When starting any project that requires bodywork, rebuilding or even repainting, the first question is always, “What could possibly be lurking under the old paint that could come back and haunt us later?”


Building a cool new truck to show off at SEMA is nothing new for Jim Lewis and his team at ProMotorsports in Edmond, Oklahoma, as that’s what they do. This stunning new ’07 Cadillac Escalade EXT is their most recent creation. Like so many other enthusiasts, Lewis used the latest generation Escalade because it was an immediate hit, especially among the urban lifestyle crowd, so team ProMotorsports thought one would make a great representative demo vehicle for their shop. Billy Lewis came up with the flat black concept, with tons of chrome and polished metal to contrast the flatness of the finish. While the paint may be the first item that attracts you to this truck, the crew at ProMotorsports actually started the build underneath it all by increasing the performance of the Escalade.



Allen Cornelius wanted to make a statement that his shop, AC Customs in Shreve, Ohio, could blend old-school Ford muscle-car performance with a new style truck, giving it the performance and looks to match.


PHAT ’53

Join Jeff Schwierman in his quest for the prestigious F-100 Truck of the Year award as he breathes new life into a ’53 Ford F-100. From the ground-up build on a Fat Man Fabrications chassis to the powerful Ford Racing 351W engine, every detail of this custom pickup is crafted to perfection. Follow along as Schwierman and his team reshape the classic truck into a true showstopper, setting new standards for classic Ford truck enthusiasts.



Discover how Tim McKenna enhances his Dodge Ram SRT-10 with upgrades ranging from a powerful sound system to customizations by West Coast Customs. With its Viper V-10 engine and distinctive appearance, McKenna’s truck stands out as a unique and formidable powerhouse on the road, showcasing the perfect blend of performance and style.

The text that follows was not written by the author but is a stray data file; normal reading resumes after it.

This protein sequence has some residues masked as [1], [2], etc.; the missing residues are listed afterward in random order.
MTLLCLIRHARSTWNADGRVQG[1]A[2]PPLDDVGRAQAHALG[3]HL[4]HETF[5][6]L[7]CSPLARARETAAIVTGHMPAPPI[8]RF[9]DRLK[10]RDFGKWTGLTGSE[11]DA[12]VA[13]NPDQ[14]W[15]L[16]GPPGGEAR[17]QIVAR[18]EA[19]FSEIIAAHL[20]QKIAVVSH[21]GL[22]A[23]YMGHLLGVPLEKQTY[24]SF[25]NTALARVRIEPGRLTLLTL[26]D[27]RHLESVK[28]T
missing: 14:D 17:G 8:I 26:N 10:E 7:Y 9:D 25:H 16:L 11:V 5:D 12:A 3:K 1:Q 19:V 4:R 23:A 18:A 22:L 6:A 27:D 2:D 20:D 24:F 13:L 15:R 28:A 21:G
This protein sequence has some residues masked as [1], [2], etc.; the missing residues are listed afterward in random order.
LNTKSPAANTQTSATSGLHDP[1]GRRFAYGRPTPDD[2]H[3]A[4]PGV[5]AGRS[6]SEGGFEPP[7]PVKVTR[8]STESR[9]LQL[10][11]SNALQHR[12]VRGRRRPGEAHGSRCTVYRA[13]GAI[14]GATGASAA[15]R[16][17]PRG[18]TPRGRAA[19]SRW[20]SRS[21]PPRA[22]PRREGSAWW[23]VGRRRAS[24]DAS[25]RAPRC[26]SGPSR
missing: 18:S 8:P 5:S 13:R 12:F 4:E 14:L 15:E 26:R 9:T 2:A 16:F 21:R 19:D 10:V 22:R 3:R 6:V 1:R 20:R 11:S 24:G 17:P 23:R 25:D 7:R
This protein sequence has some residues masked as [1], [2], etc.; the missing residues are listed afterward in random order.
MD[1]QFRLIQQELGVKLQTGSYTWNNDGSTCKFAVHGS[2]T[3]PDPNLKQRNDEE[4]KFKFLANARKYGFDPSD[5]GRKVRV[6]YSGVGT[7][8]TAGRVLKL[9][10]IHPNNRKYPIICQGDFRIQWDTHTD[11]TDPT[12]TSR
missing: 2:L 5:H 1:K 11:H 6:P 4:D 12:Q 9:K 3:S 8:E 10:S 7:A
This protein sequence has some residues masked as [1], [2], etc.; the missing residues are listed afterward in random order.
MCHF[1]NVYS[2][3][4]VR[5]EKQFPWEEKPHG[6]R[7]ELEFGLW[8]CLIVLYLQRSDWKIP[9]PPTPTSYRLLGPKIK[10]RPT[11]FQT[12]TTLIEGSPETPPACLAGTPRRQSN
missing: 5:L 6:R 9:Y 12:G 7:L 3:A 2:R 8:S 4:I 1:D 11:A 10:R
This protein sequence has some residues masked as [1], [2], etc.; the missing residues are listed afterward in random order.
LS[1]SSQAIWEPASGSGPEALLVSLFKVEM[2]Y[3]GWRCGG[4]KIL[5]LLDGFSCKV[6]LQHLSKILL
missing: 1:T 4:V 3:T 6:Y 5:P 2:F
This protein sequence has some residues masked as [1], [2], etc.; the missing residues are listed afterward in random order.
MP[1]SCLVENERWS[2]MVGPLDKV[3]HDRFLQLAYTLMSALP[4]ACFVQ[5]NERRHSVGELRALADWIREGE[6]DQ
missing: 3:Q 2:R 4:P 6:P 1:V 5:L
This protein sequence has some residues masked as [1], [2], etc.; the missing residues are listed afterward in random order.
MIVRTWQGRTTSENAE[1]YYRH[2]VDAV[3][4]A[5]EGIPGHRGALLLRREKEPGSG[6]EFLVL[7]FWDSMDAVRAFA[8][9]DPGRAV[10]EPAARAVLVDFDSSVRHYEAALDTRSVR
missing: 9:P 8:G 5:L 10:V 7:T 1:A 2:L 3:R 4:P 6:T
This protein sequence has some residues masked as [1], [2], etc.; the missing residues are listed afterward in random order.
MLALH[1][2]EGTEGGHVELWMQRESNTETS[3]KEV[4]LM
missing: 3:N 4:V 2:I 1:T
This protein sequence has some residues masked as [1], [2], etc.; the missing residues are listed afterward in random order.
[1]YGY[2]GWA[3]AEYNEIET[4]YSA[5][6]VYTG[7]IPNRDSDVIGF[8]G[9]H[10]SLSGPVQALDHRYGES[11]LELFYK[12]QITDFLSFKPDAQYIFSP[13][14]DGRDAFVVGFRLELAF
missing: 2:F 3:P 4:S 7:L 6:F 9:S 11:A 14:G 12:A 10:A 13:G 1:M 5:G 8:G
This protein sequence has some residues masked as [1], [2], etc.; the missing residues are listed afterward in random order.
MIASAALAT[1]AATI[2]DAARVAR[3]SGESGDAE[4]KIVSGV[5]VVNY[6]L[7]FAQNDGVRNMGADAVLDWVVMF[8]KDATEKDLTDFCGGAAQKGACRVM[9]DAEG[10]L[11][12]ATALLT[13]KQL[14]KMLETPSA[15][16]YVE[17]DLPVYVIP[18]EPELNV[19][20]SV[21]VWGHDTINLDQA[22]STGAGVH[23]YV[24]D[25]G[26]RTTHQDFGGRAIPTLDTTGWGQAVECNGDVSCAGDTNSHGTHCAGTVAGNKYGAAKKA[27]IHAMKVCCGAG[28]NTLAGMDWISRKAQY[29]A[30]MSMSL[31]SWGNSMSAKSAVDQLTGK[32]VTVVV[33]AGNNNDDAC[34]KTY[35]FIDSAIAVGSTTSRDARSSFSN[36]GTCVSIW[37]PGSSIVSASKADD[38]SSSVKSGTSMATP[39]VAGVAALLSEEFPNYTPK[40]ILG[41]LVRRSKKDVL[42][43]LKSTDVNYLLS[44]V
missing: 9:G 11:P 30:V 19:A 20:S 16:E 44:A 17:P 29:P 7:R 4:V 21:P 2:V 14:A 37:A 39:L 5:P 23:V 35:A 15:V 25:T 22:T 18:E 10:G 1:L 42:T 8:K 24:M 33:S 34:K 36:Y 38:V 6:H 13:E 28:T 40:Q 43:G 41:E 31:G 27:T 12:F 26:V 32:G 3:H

Homebuilt Hauler With An Attitude

It often takes a serious challenge to test a person’s capabilities. After years of driving a string of performance cars, Terry Short wanted something different sitting in his North Tonawanda, New York, garage. So, he set out and found this ’55 Chevy big-window pickup in an apple orchard. He just knew he had met his challenge.

Terry Short’s ’55 Chevy pickup has a just-right rake, a monochromatic finish on a super-smooth body and a potent big-block Chevy. All these elements combine to make this Hot Rod Red truck a perfect cruising machine. Short’s goal was to build a truck that if you couldn’t see it, then you could certainly hear it coming. Though the roof went unchopped, the remainder of the body was extensively reworked and is devoid of chrome accessories.



Join installer Eric Leopold as he meticulously upgrades a white ’04 Tundra with a Street Scene (SS) Speed Grille. Follow along as he navigates the challenges, highlighting the careful process of installation, and witness the transformation of this well-converted street truck in Atascadero, California. Discover the ‘rightest’ way to upgrade with precision and attention to detail in this step-by-step showcase. Photos included for a closer look at the seamless transformation.



Before the advent of the “smoothie look,” people were slicking down the lines of their cars and trucks in numerous ways, and shaving door handles was one of the more popular mods. Today the trend is to fit later-model door handles rather than no door handles at all. This still provides a simple way to clean up your vehicle with very little effort, yet retains the convenience of manually opening the door. If you have the patience, talent and imagination, you can borrow the parts from a donor car or truck and fit them to your own project, thereby achieving a cool, smooth look that will be unique to your vehicle.



Now, it may seem crazy that anyone would take sandpaper to a new paint job, but if you want to have a glass-like finish that is exactly what happens. Of course, it is special sandpaper, and the person doing the work needs to know exactly what he is doing or that paint job can be toast. One of the things that makes color sanding possible is that the paper used is meant to be wet while the job is taking place. The water not only works as a lubricant, but it also removes the fine paint sludge from the area. The problem is getting that water in the proper place and having enough of it to do the job. After all, who really likes sticking his arm into a cold bucket of water time after time?



Bully Dog Technologies, located in Aberdeen, Idaho, designs and develops some great bolt-on power products for the diesel aftermarket. Creating these pieces involves literally hundreds of hours in R&D and design work with some of the brightest engineers and technicians around. But, as you can imagine, it’s fun work.

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